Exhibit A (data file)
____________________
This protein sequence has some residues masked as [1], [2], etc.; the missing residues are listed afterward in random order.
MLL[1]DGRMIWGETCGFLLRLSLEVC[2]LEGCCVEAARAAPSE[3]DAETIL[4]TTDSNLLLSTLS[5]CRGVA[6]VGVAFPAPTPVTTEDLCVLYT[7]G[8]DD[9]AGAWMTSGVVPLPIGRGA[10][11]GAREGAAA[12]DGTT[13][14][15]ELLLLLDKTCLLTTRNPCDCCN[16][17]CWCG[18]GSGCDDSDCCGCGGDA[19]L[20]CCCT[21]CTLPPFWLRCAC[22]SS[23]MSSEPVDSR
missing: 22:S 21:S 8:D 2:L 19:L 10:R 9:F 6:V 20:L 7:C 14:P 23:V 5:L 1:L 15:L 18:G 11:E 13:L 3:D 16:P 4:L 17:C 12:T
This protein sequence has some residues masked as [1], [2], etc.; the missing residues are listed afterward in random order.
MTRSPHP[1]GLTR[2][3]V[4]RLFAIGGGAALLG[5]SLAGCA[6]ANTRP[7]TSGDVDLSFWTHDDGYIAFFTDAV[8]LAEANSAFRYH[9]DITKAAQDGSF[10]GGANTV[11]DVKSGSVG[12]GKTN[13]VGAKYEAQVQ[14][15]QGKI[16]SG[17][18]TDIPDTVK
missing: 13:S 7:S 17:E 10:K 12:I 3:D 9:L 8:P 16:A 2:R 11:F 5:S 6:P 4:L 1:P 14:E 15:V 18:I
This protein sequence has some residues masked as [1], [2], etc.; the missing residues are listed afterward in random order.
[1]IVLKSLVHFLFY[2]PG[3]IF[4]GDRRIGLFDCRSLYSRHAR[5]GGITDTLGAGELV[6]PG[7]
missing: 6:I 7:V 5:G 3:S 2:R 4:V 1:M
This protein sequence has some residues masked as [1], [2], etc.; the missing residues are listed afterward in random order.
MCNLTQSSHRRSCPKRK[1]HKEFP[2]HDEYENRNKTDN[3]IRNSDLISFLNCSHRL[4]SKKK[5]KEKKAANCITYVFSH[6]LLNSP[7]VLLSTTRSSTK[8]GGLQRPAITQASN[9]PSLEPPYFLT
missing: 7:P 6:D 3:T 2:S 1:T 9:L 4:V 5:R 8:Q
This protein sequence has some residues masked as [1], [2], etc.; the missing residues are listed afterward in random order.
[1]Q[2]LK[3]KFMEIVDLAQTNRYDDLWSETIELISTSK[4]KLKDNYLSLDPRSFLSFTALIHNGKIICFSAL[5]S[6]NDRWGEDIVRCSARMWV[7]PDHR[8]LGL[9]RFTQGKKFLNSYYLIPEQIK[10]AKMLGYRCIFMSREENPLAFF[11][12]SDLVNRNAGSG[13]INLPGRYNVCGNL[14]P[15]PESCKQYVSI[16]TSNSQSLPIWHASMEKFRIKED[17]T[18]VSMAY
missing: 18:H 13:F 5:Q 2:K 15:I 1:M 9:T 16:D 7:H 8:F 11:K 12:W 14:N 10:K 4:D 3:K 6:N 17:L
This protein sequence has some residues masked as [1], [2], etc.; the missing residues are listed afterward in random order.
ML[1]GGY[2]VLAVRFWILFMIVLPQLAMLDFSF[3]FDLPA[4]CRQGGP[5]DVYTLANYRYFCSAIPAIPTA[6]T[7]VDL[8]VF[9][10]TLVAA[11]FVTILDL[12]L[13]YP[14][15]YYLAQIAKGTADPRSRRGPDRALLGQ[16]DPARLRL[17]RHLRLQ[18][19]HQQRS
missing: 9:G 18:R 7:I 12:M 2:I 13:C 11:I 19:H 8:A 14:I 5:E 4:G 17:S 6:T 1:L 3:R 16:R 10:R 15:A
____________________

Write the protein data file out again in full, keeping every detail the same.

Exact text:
This protein sequence has some residues masked as [1], [2], etc.; the missing residues are listed afterward in random order.
MLL[1]DGRMIWGETCGFLLRLSLEVC[2]LEGCCVEAARAAPSE[3]DAETIL[4]TTDSNLLLSTLS[5]CRGVA[6]VGVAFPAPTPVTTEDLCVLYT[7]G[8]DD[9]AGAWMTSGVVPLPIGRGA[10][11]GAREGAAA[12]DGTT[13][14][15]ELLLLLDKTCLLTTRNPCDCCN[16][17]CWCG[18]GSGCDDSDCCGCGGDA[19]L[20]CCCT[21]CTLPPFWLRCAC[22]SS[23]MSSEPVDSR
missing: 22:S 21:S 8:D 2:L 19:L 10:R 9:F 6:V 20:L 7:C 14:P 23:V 5:L 1:L 15:L 18:G 11:E 13:L 3:D 16:P 4:L 17:C 12:T
This protein sequence has some residues masked as [1], [2], etc.; the missing residues are listed afterward in random order.
MTRSPHP[1]GLTR[2][3]V[4]RLFAIGGGAALLG[5]SLAGCA[6]ANTRP[7]TSGDVDLSFWTHDDGYIAFFTDAV[8]LAEANSAFRYH[9]DITKAAQDGSF[10]GGANTV[11]DVKSGSVG[12]GKTN[13]VGAKYEAQVQ[14][15]QGKI[16]SG[17][18]TDIPDTVK
missing: 13:S 7:S 17:E 10:K 12:I 3:D 9:L 8:P 16:A 2:R 11:F 5:S 6:P 4:L 1:P 14:E 15:V 18:I
This protein sequence has some residues masked as [1], [2], etc.; the missing residues are listed afterward in random order.
[1]IVLKSLVHFLFY[2]PG[3]IF[4]GDRRIGLFDCRSLYSRHAR[5]GGITDTLGAGELV[6]PG[7]
missing: 6:I 7:V 5:G 3:S 2:R 4:V 1:M
This protein sequence has some residues masked as [1], [2], etc.; the missing residues are listed afterward in random order.
MCNLTQSSHRRSCPKRK[1]HKEFP[2]HDEYENRNKTDN[3]IRNSDLISFLNCSHRL[4]SKKK[5]KEKKAANCITYVFSH[6]LLNSP[7]VLLSTTRSSTK[8]GGLQRPAITQASN[9]PSLEPPYFLT
missing: 7:P 6:D 3:T 2:S 1:T 9:L 4:V 5:R 8:Q
This protein sequence has some residues masked as [1], [2], etc.; the missing residues are listed afterward in random order.
[1]Q[2]LK[3]KFMEIVDLAQTNRYDDLWSETIELISTSK[4]KLKDNYLSLDPRSFLSFTALIHNGKIICFSAL[5]S[6]NDRWGEDIVRCSARMWV[7]PDHR[8]LGL[9]RFTQGKKFLNSYYLIPEQIK[10]AKMLGYRCIFMSREENPLAFF[11][12]SDLVNRNAGSG[13]INLPGRYNVCGNL[14]P[15]PESCKQYVSI[16]TSNSQSLPIWHASMEKFRIKED[17]T[18]VSMAY
missing: 18:H 13:F 5:Q 2:K 15:I 1:M 9:T 16:D 7:H 8:F 11:K 12:W 14:N 10:K 4:D 3:K 6:N 17:L
This protein sequence has some residues masked as [1], [2], etc.; the missing residues are listed afterward in random order.
ML[1]GGY[2]VLAVRFWILFMIVLPQLAMLDFSF[3]FDLPA[4]CRQGGP[5]DVYTLANYRYFCSAIPAIPTA[6]T[7]VDL[8]VF[9][10]TLVAA[11]FVTILDL[12]L[13]YP[14][15]YYLAQIAKGTADPRSRRGPDRALLGQ[16]DPARLRL[17]RHLRLQ[18][19]HQQRS
missing: 9:G 18:R 7:I 12:M 2:I 13:C 11:I 19:H 8:A 14:I 5:E 4:G 17:S 6:T 1:L 3:R 16:R 10:R 15:A